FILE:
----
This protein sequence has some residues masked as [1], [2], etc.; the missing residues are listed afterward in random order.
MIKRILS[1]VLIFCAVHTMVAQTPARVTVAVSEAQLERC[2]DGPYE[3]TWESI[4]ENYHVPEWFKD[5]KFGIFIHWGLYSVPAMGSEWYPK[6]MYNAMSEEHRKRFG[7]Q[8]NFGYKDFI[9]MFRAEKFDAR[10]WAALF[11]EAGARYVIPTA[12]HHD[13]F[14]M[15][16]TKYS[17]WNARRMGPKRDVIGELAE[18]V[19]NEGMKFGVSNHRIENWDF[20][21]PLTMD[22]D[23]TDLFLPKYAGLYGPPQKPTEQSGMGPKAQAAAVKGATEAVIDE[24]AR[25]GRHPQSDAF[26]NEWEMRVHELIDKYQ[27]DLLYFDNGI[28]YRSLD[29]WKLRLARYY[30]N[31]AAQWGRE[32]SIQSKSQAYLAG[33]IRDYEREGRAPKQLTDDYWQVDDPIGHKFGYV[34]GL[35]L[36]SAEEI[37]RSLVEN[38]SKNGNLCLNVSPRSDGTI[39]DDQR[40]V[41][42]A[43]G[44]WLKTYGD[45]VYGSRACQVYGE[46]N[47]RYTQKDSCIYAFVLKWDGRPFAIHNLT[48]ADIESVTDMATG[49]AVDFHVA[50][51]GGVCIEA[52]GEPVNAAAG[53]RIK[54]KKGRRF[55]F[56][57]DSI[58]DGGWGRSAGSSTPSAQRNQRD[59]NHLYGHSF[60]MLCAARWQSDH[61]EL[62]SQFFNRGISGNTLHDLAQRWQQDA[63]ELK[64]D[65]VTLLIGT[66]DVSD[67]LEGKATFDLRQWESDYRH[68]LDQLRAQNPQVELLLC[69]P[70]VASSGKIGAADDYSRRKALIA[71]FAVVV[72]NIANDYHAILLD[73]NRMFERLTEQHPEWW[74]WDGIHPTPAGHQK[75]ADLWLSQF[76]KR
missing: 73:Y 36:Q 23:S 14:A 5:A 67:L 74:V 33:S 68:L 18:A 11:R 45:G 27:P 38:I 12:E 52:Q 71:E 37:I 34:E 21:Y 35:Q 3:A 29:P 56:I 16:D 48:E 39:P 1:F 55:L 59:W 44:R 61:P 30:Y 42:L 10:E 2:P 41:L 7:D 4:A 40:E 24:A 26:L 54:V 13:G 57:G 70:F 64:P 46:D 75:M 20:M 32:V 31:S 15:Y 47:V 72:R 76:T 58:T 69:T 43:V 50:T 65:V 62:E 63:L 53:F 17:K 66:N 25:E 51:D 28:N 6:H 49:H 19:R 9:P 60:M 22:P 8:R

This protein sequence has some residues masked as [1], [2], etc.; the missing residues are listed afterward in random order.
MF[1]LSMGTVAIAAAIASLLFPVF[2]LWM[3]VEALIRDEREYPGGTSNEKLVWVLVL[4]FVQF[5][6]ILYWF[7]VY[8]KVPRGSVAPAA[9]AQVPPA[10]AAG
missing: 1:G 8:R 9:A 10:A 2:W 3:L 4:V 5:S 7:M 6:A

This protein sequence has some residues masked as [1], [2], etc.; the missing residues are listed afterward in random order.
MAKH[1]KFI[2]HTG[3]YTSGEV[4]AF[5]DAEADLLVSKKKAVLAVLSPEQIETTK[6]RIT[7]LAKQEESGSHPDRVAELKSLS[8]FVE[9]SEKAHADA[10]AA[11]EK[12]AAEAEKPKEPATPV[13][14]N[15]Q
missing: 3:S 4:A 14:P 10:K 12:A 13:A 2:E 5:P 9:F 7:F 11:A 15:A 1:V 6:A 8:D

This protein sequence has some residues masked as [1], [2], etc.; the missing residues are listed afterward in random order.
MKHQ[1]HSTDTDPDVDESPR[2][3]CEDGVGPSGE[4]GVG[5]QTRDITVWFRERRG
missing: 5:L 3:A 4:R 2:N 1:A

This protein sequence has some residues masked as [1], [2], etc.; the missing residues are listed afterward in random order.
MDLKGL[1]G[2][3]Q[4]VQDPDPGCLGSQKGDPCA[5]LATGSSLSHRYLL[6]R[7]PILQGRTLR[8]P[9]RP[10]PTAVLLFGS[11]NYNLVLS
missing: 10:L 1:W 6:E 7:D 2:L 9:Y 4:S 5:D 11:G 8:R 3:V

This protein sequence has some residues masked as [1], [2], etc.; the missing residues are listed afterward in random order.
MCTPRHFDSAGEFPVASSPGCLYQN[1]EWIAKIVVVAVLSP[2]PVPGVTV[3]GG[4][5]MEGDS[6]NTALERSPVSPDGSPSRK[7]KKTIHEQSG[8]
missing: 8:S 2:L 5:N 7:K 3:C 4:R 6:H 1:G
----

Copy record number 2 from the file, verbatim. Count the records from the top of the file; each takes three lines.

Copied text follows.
This protein sequence has some residues masked as [1], [2], etc.; the missing residues are listed afterward in random order.
MF[1]LSMGTVAIAAAIASLLFPVF[2]LWM[3]VEALIRDEREYPGGTSNEKLVWVLVL[4]FVQF[5][6]ILYWF[7]VY[8]KVPRGSVAPAA[9]AQVPPA[10]AAG
missing: 1:G 8:R 9:A 10:A 2:W 3:L 4:V 5:S 7:M 6:A